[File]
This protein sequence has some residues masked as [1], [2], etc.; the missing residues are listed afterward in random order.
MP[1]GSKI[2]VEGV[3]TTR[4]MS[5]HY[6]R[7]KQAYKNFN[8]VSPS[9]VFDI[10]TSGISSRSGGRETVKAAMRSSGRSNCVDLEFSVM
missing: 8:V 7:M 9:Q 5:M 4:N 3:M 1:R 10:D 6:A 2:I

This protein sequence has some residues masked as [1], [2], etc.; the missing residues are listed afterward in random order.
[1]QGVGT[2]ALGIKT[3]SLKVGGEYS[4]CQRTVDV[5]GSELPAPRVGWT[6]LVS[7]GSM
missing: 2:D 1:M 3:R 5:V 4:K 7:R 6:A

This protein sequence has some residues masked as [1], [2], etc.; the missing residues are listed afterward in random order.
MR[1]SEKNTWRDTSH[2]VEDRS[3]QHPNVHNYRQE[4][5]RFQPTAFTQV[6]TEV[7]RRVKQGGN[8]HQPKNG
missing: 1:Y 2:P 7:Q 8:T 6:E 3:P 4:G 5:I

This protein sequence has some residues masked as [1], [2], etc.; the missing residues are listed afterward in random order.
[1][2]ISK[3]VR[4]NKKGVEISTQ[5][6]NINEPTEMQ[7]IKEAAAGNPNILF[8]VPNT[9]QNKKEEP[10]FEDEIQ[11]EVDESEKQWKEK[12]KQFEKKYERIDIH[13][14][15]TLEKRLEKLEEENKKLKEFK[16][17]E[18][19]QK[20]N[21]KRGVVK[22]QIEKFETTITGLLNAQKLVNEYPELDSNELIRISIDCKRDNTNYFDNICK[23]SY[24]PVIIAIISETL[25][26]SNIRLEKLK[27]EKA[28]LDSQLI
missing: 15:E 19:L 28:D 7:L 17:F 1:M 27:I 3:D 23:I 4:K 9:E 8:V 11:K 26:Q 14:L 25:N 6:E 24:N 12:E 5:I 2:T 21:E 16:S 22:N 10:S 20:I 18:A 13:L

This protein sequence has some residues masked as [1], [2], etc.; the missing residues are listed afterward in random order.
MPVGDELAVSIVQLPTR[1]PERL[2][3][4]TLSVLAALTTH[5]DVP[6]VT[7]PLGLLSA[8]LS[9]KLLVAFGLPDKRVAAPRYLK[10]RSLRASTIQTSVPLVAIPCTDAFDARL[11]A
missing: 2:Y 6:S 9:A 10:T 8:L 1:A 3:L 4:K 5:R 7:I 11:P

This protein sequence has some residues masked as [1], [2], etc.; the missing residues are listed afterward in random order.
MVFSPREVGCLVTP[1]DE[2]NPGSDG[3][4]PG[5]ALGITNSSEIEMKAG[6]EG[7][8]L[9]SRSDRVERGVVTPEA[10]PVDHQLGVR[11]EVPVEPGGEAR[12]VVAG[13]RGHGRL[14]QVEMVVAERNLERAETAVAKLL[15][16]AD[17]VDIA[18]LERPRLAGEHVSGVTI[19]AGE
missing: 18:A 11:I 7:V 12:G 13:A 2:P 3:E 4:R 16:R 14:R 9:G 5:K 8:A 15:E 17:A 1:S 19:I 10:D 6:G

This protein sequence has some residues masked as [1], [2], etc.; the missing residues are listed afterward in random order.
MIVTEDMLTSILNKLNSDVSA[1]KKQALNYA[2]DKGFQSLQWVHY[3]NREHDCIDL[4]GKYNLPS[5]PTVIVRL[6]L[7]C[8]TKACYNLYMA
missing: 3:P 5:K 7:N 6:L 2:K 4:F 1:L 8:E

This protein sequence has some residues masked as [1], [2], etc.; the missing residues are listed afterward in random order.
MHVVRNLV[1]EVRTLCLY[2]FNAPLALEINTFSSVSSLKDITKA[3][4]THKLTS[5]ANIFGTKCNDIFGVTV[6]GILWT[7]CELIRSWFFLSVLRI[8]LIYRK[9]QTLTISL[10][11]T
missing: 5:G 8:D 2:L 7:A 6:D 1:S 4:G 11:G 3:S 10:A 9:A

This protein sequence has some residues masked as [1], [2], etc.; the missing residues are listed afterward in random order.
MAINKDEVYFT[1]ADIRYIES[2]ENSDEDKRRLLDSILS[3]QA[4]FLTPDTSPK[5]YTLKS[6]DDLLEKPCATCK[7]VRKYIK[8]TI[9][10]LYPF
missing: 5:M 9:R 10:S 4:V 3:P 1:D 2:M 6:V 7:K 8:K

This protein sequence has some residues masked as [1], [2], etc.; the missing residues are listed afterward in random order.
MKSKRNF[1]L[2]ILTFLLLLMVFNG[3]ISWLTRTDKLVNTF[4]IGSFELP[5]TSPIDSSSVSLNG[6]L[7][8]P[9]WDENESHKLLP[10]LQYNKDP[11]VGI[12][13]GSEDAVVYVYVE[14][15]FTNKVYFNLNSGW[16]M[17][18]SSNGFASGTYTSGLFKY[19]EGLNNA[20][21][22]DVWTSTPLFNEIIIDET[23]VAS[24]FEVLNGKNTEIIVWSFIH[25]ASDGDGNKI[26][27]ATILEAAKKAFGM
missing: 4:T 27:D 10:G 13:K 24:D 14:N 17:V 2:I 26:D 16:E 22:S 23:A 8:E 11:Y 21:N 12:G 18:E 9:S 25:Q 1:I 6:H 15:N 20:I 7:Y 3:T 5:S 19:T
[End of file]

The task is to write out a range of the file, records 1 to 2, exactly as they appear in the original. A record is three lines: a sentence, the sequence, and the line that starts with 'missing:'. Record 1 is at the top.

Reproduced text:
This protein sequence has some residues masked as [1], [2], etc.; the missing residues are listed afterward in random order.
MP[1]GSKI[2]VEGV[3]TTR[4]MS[5]HY[6]R[7]KQAYKNFN[8]VSPS[9]VFDI[10]TSGISSRSGGRETVKAAMRSSGRSNCVDLEFSVM
missing: 8:V 7:M 9:Q 5:M 4:N 3:M 1:R 10:D 6:A 2:I

This protein sequence has some residues masked as [1], [2], etc.; the missing residues are listed afterward in random order.
[1]QGVGT[2]ALGIKT[3]SLKVGGEYS[4]CQRTVDV[5]GSELPAPRVGWT[6]LVS[7]GSM
missing: 2:D 1:M 3:R 5:V 4:K 7:R 6:A